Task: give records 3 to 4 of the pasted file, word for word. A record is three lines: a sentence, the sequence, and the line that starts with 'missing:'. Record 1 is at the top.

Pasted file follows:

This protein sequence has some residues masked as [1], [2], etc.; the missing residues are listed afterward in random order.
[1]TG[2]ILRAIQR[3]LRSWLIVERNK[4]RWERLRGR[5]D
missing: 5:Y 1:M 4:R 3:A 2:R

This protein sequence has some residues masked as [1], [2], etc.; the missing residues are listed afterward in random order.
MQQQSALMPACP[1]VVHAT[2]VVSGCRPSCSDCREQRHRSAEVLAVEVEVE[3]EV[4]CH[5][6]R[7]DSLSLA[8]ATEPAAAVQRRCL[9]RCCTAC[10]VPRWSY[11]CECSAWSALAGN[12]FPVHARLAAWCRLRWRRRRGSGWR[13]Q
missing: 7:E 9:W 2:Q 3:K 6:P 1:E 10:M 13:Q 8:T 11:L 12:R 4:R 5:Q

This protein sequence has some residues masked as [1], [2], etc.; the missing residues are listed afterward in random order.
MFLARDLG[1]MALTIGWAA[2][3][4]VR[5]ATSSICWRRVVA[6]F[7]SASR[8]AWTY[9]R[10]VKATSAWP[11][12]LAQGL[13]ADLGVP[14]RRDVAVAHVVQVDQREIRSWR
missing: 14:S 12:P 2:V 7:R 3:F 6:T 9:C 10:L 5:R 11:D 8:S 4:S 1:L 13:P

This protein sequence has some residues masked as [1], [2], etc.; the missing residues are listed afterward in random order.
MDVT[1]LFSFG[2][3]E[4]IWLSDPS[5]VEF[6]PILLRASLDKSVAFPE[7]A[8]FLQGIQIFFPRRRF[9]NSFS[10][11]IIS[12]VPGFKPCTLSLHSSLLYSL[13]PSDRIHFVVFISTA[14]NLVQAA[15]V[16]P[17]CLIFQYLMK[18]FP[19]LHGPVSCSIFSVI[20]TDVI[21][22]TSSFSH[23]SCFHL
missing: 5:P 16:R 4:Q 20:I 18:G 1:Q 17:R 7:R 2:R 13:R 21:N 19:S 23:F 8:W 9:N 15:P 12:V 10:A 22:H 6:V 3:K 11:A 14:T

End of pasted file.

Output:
This protein sequence has some residues masked as [1], [2], etc.; the missing residues are listed afterward in random order.
MFLARDLG[1]MALTIGWAA[2][3][4]VR[5]ATSSICWRRVVA[6]F[7]SASR[8]AWTY[9]R[10]VKATSAWP[11][12]LAQGL[13]ADLGVP[14]RRDVAVAHVVQVDQREIRSWR
missing: 14:S 12:P 2:V 7:R 3:F 6:T 9:C 10:L 5:R 11:D 8:S 4:S 1:L 13:P

This protein sequence has some residues masked as [1], [2], etc.; the missing residues are listed afterward in random order.
MDVT[1]LFSFG[2][3]E[4]IWLSDPS[5]VEF[6]PILLRASLDKSVAFPE[7]A[8]FLQGIQIFFPRRRF[9]NSFS[10][11]IIS[12]VPGFKPCTLSLHSSLLYSL[13]PSDRIHFVVFISTA[14]NLVQAA[15]V[16]P[17]CLIFQYLMK[18]FP[19]LHGPVSCSIFSVI[20]TDVI[21][22]TSSFSH[23]SCFHL
missing: 5:P 16:R 4:Q 20:I 18:G 1:Q 17:R 7:R 2:R 13:R 21:N 19:S 23:F 8:W 9:N 15:P 12:V 10:A 22:H 6:V 3:K 11:A 14:T